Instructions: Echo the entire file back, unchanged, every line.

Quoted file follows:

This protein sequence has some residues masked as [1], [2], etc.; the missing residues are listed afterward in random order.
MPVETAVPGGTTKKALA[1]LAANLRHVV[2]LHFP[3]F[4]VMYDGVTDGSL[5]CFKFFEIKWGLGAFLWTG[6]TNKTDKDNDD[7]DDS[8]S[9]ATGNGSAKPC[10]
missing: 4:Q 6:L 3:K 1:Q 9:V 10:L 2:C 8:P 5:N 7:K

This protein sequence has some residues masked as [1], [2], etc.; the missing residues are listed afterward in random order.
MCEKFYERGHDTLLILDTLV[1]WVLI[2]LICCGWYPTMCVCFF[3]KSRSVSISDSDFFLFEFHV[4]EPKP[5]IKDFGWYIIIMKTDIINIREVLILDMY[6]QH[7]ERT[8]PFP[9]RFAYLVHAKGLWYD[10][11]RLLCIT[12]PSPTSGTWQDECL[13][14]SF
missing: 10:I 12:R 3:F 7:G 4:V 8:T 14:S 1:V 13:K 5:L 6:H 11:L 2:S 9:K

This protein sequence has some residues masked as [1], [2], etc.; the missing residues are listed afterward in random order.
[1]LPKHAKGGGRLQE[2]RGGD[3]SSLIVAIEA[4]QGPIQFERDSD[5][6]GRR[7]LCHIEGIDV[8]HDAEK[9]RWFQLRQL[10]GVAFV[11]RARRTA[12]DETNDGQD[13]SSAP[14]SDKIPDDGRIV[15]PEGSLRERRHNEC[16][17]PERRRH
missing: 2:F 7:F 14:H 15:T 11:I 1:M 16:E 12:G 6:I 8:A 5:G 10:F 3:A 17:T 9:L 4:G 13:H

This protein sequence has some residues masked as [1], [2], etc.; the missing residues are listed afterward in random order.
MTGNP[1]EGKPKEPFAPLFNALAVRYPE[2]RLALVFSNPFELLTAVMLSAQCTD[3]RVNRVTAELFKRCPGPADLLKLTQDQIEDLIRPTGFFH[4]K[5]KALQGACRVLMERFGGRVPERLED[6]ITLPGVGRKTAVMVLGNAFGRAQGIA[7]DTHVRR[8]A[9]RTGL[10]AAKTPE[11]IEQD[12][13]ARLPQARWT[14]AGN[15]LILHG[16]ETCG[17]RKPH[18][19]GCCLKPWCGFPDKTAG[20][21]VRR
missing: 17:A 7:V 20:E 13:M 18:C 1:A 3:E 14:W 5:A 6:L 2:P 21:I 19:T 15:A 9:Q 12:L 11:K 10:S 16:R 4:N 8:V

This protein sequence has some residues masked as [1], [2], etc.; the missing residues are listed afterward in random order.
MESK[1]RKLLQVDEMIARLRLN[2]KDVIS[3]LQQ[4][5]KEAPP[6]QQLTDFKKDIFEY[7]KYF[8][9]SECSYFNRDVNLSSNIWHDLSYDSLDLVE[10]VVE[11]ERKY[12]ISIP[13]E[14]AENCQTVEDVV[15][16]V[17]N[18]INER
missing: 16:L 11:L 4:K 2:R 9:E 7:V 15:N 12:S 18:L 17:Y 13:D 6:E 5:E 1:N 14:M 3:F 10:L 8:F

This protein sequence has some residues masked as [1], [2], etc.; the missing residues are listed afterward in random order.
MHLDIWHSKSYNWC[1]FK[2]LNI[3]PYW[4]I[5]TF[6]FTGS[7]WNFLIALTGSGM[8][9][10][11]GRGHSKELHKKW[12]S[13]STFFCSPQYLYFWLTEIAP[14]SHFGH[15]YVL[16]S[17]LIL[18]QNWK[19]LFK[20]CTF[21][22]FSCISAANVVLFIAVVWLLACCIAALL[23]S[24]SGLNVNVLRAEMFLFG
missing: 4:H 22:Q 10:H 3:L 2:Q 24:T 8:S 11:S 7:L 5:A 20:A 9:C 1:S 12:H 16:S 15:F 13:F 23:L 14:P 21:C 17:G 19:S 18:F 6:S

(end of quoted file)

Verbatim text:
This protein sequence has some residues masked as [1], [2], etc.; the missing residues are listed afterward in random order.
MPVETAVPGGTTKKALA[1]LAANLRHVV[2]LHFP[3]F[4]VMYDGVTDGSL[5]CFKFFEIKWGLGAFLWTG[6]TNKTDKDNDD[7]DDS[8]S[9]ATGNGSAKPC[10]
missing: 4:Q 6:L 3:K 1:Q 9:V 10:L 2:C 8:P 5:N 7:K

This protein sequence has some residues masked as [1], [2], etc.; the missing residues are listed afterward in random order.
MCEKFYERGHDTLLILDTLV[1]WVLI[2]LICCGWYPTMCVCFF[3]KSRSVSISDSDFFLFEFHV[4]EPKP[5]IKDFGWYIIIMKTDIINIREVLILDMY[6]QH[7]ERT[8]PFP[9]RFAYLVHAKGLWYD[10][11]RLLCIT[12]PSPTSGTWQDECL[13][14]SF
missing: 10:I 12:R 3:F 7:G 4:V 8:T 14:S 1:V 13:K 5:L 6:H 11:L 2:S 9:K

This protein sequence has some residues masked as [1], [2], etc.; the missing residues are listed afterward in random order.
[1]LPKHAKGGGRLQE[2]RGGD[3]SSLIVAIEA[4]QGPIQFERDSD[5][6]GRR[7]LCHIEGIDV[8]HDAEK[9]RWFQLRQL[10]GVAFV[11]RARRTA[12]DETNDGQD[13]SSAP[14]SDKIPDDGRIV[15]PEGSLRERRHNEC[16][17]PERRRH
missing: 2:F 7:F 14:H 15:T 11:I 1:M 16:E 12:G 6:I 8:A 5:G 10:F 3:A 17:T 9:L 4:G 13:H

This protein sequence has some residues masked as [1], [2], etc.; the missing residues are listed afterward in random order.
MTGNP[1]EGKPKEPFAPLFNALAVRYPE[2]RLALVFSNPFELLTAVMLSAQCTD[3]RVNRVTAELFKRCPGPADLLKLTQDQIEDLIRPTGFFH[4]K[5]KALQGACRVLMERFGGRVPERLED[6]ITLPGVGRKTAVMVLGNAFGRAQGIA[7]DTHVRR[8]A[9]RTGL[10]AAKTPE[11]IEQD[12][13]ARLPQARWT[14]AGN[15]LILHG[16]ETCG[17]RKPH[18][19]GCCLKPWCGFPDKTAG[20][21]VRR
missing: 17:A 7:V 20:E 13:M 18:C 1:A 3:E 14:W 5:A 6:L 2:P 21:I 19:T 15:A 9:Q 12:L 11:K 10:S 16:R 4:N 8:V

This protein sequence has some residues masked as [1], [2], etc.; the missing residues are listed afterward in random order.
MESK[1]RKLLQVDEMIARLRLN[2]KDVIS[3]LQQ[4][5]KEAPP[6]QQLTDFKKDIFEY[7]KYF[8][9]SECSYFNRDVNLSSNIWHDLSYDSLDLVE[10]VVE[11]ERKY[12]ISIP[13]E[14]AENCQTVEDVV[15][16]V[17]N[18]INER
missing: 16:L 11:L 4:K 2:R 9:E 7:V 15:N 12:S 18:L 17:Y 13:D 6:E 5:E 1:N 14:M 3:F 10:L 8:F

This protein sequence has some residues masked as [1], [2], etc.; the missing residues are listed afterward in random order.
MHLDIWHSKSYNWC[1]FK[2]LNI[3]PYW[4]I[5]TF[6]FTGS[7]WNFLIALTGSGM[8][9][10][11]GRGHSKELHKKW[12]S[13]STFFCSPQYLYFWLTEIAP[14]SHFGH[15]YVL[16]S[17]LIL[18]QNWK[19]LFK[20]CTF[21][22]FSCISAANVVLFIAVVWLLACCIAALL[23]S[24]SGLNVNVLRAEMFLFG
missing: 4:H 22:Q 10:H 3:L 2:Q 24:T 8:S 11:S 7:L 5:A 20:A 9:C 1:S 12:H 16:S 15:F 13:F 23:L 14:P 21:C 17:G 19:S 18:F 6:S